WASHINGTON – In the days after an oil rig exploded last month in the Gulf of Mexico, the White House faced not only a looming environmental catastrophe but also a potential public relations disaster.

Aides feared a story line would take hold that President Obama had responded too slowly to the spreading oil slick, damaging him politically much as the slow federal response to Hurricane Katrina in 2005 discredited former President George W. Bush.

So while the federal government began reacting to the spreading oil, the White House message machine swung into action.

Within hours, it was cranking out a sustained barrage across the broad spectrum of modern communications — statements, reports, e-mails, tweets, photos and videos — all punctuated by a high-profile presidential visit to the Gulf followed by an incendiary speech at the White House and a video recap with exclusive behind-the-scenes views of Obama in “West Wing Week,” the White House’s new online program at www.whitehouse.gov.

Whether it’s Obama sitting with one reporter or a statement sent via Twitter, nothing happens by accident. The White House message machinery is a crucial element of the ever-expanding presidency.

The White House bureaucracy devoted to managing public imagery has been growing ever since President Nixon created the first office devoted to broad communications strategy in 1969. Obama’s version uses a blend of old and new techniques and technology in an effort to cut through a polarized partisan landscape and a dizzying array of modern mass media that abbreviate attention spans and fracture public attention.


Obama’s White House message machine employs 69 people who are directly involved in some part of the communications effort, at a cost to taxpayers of at least $4.3 million a year. That’s an increase from 47 in Bill Clinton’s White House and 52 in George W. Bush’s.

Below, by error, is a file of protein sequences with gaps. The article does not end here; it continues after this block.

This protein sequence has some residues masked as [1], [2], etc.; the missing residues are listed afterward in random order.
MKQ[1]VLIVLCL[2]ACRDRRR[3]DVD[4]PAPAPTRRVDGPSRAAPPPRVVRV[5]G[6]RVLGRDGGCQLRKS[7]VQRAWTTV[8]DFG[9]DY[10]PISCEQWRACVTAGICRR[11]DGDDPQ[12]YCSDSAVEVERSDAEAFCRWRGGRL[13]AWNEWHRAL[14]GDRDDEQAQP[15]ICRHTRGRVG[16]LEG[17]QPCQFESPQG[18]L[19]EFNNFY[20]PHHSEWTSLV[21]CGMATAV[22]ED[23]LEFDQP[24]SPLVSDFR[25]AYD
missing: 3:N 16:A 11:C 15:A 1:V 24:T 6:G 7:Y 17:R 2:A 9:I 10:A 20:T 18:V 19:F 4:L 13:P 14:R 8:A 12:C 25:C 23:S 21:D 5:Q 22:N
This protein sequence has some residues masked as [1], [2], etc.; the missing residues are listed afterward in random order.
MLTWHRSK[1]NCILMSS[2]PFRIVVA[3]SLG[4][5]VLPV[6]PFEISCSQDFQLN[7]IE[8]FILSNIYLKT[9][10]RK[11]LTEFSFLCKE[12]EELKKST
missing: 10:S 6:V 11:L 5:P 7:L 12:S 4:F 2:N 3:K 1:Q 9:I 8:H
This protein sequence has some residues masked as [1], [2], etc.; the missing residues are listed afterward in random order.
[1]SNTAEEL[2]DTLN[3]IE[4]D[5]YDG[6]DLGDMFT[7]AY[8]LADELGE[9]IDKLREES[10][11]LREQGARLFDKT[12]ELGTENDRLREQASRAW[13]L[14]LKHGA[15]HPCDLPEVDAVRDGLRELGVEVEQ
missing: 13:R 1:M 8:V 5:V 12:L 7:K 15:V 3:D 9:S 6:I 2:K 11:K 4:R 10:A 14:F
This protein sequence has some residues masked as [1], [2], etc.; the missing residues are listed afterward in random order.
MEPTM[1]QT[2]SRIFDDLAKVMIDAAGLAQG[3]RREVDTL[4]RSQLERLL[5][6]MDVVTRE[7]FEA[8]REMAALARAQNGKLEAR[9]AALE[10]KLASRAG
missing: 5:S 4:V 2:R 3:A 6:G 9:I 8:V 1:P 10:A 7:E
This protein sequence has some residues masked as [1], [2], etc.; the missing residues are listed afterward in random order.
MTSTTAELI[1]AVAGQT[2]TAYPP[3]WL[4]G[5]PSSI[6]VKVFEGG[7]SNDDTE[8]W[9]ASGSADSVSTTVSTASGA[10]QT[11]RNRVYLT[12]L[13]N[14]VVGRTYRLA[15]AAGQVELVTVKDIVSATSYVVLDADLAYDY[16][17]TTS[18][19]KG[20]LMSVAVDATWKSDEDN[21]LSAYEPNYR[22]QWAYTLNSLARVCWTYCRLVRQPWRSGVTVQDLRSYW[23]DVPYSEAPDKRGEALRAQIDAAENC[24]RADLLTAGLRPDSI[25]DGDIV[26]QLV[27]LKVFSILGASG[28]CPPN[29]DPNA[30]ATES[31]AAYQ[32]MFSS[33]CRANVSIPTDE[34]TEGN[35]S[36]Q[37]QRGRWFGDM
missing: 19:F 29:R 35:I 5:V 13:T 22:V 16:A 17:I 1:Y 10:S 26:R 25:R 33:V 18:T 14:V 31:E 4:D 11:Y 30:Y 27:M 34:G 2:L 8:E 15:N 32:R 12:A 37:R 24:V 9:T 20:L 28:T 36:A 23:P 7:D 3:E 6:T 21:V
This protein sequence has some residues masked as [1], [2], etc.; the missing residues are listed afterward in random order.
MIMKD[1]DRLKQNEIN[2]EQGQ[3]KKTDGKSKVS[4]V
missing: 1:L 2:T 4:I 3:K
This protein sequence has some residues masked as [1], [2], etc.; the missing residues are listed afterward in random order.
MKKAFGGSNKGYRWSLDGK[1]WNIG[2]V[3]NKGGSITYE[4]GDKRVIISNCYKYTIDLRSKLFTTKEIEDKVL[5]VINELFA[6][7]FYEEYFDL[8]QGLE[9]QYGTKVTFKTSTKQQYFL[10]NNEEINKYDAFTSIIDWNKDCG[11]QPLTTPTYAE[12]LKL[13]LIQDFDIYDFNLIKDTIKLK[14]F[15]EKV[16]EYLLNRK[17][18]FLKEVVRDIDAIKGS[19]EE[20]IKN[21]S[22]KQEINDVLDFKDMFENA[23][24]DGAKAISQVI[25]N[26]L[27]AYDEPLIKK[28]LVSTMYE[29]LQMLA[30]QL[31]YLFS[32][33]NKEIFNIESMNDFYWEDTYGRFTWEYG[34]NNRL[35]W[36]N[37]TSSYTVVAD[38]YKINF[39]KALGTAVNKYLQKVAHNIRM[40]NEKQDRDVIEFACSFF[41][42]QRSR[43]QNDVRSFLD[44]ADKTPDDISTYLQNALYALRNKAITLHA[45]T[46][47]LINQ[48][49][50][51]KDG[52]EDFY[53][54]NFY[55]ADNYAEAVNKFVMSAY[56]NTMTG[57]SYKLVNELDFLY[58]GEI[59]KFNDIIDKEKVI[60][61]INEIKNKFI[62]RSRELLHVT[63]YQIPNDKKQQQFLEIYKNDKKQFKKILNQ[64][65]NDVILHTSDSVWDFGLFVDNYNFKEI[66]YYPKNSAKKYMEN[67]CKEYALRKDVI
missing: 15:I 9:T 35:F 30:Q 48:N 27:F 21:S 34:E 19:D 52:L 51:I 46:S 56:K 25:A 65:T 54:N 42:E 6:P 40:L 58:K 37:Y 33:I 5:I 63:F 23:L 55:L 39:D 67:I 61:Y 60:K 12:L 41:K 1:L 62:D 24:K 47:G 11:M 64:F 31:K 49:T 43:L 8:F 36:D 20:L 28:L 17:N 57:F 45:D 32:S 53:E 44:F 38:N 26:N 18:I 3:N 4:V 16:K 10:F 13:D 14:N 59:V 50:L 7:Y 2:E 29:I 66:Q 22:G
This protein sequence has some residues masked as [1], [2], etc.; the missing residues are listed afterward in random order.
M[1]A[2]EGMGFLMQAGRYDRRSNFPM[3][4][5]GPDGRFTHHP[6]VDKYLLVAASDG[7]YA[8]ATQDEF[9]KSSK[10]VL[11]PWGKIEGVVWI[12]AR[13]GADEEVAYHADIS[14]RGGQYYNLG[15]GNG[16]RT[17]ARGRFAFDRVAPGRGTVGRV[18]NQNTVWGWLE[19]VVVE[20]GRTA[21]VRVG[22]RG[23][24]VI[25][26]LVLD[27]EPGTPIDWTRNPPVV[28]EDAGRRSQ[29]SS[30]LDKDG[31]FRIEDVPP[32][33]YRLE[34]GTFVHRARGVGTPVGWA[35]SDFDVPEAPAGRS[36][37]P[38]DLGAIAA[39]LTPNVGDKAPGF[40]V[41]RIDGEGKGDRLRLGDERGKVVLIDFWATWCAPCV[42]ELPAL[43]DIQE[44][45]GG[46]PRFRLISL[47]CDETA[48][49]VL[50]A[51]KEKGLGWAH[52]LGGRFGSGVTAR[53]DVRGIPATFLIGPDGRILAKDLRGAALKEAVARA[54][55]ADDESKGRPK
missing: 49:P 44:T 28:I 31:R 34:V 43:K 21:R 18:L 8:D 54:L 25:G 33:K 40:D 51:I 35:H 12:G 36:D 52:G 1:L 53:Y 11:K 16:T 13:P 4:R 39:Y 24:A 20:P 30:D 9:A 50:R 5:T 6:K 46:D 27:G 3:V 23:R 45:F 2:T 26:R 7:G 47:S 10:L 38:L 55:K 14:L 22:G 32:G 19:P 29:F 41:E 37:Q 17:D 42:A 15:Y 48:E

Those totals don’t include communications staffs at the National Security Council or in Vice President Joe Biden’s offices, or support staff who are paid out of different accounts.

In all, about 350 people worked on the president’s message in the Bush administration — the most recent tally available — said Martha Joynt Kumar, an expert on the White House communications machinery and a professor at Towson State University in Maryland. There’s no reason to think fewer work on Obama’s.

“It’s an enormous operation,” said Bradley Patterson, a veteran of the Eisenhower White House who has chronicled the growth of White House operations.

Obama himself relies heavily on the traditional paths to America’s hearts and minds, from a televised Rose Garden statement Friday voicing anger over the oil spill to his frequent gifts of exclusive interviews to favored TV and newspaper journalists from elite news organizations.

At the same time, he’s limited his exposure to questions in other formats — especially traditional news conferences — as his White House relentlessly uses the new media to supplement its selective manipulation of the old.

The reason for all this media manipulation is simple. Like his recent predecessors, Obama has found that he no longer can dominate the public debate with what Theodore Roosevelt called “the bully pulpit” alone. Rather, he’s confronted by an ever-growing array of competing voices in a 24/7 world of constant media.


On April 29, press secretary Robert Gibbs rolled out Obama and a gusher of Cabinet officers to tell the news media about all the things the administration was doing to combat the oil spill.


That day, Gibbs sent his first oil leak message via Twitter, announcing that Obama had received a 20-minute briefing on the spill.

Others would follow.